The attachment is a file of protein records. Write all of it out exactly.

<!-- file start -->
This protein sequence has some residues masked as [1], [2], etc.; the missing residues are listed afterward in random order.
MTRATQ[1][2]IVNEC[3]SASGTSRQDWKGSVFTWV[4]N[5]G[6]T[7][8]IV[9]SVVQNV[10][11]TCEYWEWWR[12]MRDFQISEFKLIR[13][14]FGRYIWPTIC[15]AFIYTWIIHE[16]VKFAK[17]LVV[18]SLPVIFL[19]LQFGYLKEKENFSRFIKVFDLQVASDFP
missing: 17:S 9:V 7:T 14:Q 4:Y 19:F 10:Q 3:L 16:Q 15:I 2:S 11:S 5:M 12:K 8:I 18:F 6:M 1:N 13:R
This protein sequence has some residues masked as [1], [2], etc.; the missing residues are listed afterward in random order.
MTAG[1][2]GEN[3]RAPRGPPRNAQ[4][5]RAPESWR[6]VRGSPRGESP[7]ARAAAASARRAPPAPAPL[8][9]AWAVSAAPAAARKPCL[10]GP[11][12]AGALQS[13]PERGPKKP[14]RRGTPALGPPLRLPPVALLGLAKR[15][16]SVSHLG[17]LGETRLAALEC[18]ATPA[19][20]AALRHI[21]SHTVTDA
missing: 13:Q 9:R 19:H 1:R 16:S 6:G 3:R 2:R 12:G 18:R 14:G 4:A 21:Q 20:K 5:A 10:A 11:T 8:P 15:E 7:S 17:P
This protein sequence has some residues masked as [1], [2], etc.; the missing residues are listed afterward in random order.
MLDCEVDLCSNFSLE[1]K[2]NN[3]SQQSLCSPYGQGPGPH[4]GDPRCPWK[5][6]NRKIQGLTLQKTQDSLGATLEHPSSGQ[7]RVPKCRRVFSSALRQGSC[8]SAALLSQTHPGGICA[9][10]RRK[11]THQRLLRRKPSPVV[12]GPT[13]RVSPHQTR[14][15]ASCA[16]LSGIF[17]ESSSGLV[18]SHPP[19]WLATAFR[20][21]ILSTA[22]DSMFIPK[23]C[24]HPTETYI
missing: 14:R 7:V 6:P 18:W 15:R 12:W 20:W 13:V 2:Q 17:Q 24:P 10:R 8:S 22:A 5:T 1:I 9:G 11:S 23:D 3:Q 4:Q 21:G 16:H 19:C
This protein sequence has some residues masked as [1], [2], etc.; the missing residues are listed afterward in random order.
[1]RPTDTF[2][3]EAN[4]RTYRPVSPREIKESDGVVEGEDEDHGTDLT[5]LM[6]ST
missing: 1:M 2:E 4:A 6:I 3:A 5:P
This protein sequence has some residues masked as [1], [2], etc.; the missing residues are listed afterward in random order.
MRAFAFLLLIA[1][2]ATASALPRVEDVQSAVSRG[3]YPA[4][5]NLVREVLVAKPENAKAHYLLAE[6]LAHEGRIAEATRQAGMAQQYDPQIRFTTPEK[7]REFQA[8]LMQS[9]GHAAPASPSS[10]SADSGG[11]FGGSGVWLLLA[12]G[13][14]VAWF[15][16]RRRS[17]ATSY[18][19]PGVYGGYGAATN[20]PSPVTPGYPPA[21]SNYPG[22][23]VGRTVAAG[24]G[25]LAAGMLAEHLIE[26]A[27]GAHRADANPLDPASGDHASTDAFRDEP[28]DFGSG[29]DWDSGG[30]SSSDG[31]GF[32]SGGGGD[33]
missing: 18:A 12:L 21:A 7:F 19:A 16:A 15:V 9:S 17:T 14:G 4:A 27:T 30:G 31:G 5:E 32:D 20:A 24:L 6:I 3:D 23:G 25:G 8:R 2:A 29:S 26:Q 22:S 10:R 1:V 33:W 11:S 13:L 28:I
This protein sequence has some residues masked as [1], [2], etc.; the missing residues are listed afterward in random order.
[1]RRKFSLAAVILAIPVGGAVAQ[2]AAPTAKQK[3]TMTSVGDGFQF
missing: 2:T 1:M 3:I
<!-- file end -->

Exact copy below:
This protein sequence has some residues masked as [1], [2], etc.; the missing residues are listed afterward in random order.
MTRATQ[1][2]IVNEC[3]SASGTSRQDWKGSVFTWV[4]N[5]G[6]T[7][8]IV[9]SVVQNV[10][11]TCEYWEWWR[12]MRDFQISEFKLIR[13][14]FGRYIWPTIC[15]AFIYTWIIHE[16]VKFAK[17]LVV[18]SLPVIFL[19]LQFGYLKEKENFSRFIKVFDLQVASDFP
missing: 17:S 9:V 7:T 14:Q 4:Y 19:F 10:Q 3:L 16:Q 15:I 2:S 11:S 5:M 12:K 8:I 18:F 6:M 1:N 13:R
This protein sequence has some residues masked as [1], [2], etc.; the missing residues are listed afterward in random order.
MTAG[1][2]GEN[3]RAPRGPPRNAQ[4][5]RAPESWR[6]VRGSPRGESP[7]ARAAAASARRAPPAPAPL[8][9]AWAVSAAPAAARKPCL[10]GP[11][12]AGALQS[13]PERGPKKP[14]RRGTPALGPPLRLPPVALLGLAKR[15][16]SVSHLG[17]LGETRLAALEC[18]ATPA[19][20]AALRHI[21]SHTVTDA
missing: 13:Q 9:R 19:H 1:R 16:S 6:G 3:R 2:R 12:G 18:R 14:G 4:A 21:Q 20:K 5:A 10:A 11:T 8:P 15:E 7:S 17:P
This protein sequence has some residues masked as [1], [2], etc.; the missing residues are listed afterward in random order.
MLDCEVDLCSNFSLE[1]K[2]NN[3]SQQSLCSPYGQGPGPH[4]GDPRCPWK[5][6]NRKIQGLTLQKTQDSLGATLEHPSSGQ[7]RVPKCRRVFSSALRQGSC[8]SAALLSQTHPGGICA[9][10]RRK[11]THQRLLRRKPSPVV[12]GPT[13]RVSPHQTR[14][15]ASCA[16]LSGIF[17]ESSSGLV[18]SHPP[19]WLATAFR[20][21]ILSTA[22]DSMFIPK[23]C[24]HPTETYI
missing: 14:R 7:V 6:P 18:W 15:R 12:W 20:W 13:V 2:Q 17:Q 24:P 10:R 8:S 22:A 5:T 1:I 9:G 11:S 23:D 3:Q 4:Q 21:G 16:H 19:C
This protein sequence has some residues masked as [1], [2], etc.; the missing residues are listed afterward in random order.
[1]RPTDTF[2][3]EAN[4]RTYRPVSPREIKESDGVVEGEDEDHGTDLT[5]LM[6]ST
missing: 1:M 2:E 4:A 6:I 3:A 5:P
This protein sequence has some residues masked as [1], [2], etc.; the missing residues are listed afterward in random order.
MRAFAFLLLIA[1][2]ATASALPRVEDVQSAVSRG[3]YPA[4][5]NLVREVLVAKPENAKAHYLLAE[6]LAHEGRIAEATRQAGMAQQYDPQIRFTTPEK[7]REFQA[8]LMQS[9]GHAAPASPSS[10]SADSGG[11]FGGSGVWLLLA[12]G[13][14]VAWF[15][16]RRRS[17]ATSY[18][19]PGVYGGYGAATN[20]PSPVTPGYPPA[21]SNYPG[22][23]VGRTVAAG[24]G[25]LAAGMLAEHLIE[26]A[27]GAHRADANPLDPASGDHASTDAFRDEP[28]DFGSG[29]DWDSGG[30]SSSDG[31]GF[32]SGGGGD[33]
missing: 18:A 12:L 21:A 7:F 19:A 16:A 15:V 9:S 17:T 14:G 4:A 27:T 30:G 31:G 5:E 32:D 20:A 24:L 6:I 3:D 23:G 25:G 8:R 2:A 29:S 26:Q 22:S 10:R 1:V 33:W 11:S 13:L 28:I
This protein sequence has some residues masked as [1], [2], etc.; the missing residues are listed afterward in random order.
[1]RRKFSLAAVILAIPVGGAVAQ[2]AAPTAKQK[3]TMTSVGDGFQF
missing: 2:T 1:M 3:I